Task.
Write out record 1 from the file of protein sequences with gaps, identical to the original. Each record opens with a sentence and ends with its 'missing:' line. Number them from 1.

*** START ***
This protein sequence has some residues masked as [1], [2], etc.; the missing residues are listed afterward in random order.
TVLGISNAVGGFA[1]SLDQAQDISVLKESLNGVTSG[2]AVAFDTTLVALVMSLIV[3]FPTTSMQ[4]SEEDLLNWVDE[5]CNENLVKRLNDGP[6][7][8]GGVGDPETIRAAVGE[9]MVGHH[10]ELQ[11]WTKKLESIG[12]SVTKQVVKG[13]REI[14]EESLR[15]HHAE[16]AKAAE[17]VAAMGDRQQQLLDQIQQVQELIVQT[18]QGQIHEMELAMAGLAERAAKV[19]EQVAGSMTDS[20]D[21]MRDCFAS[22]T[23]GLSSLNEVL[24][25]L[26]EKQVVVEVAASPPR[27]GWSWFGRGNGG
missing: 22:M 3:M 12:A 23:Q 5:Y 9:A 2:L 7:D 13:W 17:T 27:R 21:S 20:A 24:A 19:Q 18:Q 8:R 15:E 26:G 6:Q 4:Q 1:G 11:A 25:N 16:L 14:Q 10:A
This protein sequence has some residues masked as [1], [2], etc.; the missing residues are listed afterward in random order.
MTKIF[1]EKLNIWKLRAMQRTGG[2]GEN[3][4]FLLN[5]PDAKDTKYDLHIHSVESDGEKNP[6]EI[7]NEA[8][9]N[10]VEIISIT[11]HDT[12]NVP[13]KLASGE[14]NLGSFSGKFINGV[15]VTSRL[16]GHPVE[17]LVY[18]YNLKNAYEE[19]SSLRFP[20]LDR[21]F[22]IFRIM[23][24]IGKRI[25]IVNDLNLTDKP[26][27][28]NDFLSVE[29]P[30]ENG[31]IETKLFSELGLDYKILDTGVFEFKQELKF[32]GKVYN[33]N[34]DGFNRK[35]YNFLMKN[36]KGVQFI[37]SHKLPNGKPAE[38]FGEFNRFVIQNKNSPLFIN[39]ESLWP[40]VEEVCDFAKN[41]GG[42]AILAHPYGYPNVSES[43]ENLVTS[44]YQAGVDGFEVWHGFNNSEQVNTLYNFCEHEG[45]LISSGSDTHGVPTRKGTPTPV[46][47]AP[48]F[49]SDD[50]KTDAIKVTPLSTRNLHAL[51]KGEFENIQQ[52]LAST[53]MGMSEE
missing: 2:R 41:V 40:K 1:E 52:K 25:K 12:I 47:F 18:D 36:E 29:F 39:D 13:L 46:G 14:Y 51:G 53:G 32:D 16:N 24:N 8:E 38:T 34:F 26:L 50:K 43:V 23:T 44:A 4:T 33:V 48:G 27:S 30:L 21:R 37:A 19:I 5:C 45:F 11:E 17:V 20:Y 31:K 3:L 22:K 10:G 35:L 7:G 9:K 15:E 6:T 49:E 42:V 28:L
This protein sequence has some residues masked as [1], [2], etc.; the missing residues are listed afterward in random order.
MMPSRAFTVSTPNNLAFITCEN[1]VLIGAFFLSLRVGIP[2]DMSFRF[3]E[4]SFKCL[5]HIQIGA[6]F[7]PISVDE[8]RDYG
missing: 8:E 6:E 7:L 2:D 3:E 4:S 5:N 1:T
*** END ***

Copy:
This protein sequence has some residues masked as [1], [2], etc.; the missing residues are listed afterward in random order.
TVLGISNAVGGFA[1]SLDQAQDISVLKESLNGVTSG[2]AVAFDTTLVALVMSLIV[3]FPTTSMQ[4]SEEDLLNWVDE[5]CNENLVKRLNDGP[6][7][8]GGVGDPETIRAAVGE[9]MVGHH[10]ELQ[11]WTKKLESIG[12]SVTKQVVKG[13]REI[14]EESLR[15]HHAE[16]AKAAE[17]VAAMGDRQQQLLDQIQQVQELIVQT[18]QGQIHEMELAMAGLAERAAKV[19]EQVAGSMTDS[20]D[21]MRDCFAS[22]T[23]GLSSLNEVL[24][25]L[26]EKQVVVEVAASPPR[27]GWSWFGRGNGG
missing: 22:M 3:M 12:A 23:Q 5:Y 9:A 2:L 7:D 13:W 17:T 27:R 21:S 20:A 24:A 19:Q 18:Q 8:R 15:E 26:G 6:Q 4:Q 1:G 11:A 25:N 16:L 14:Q 10:A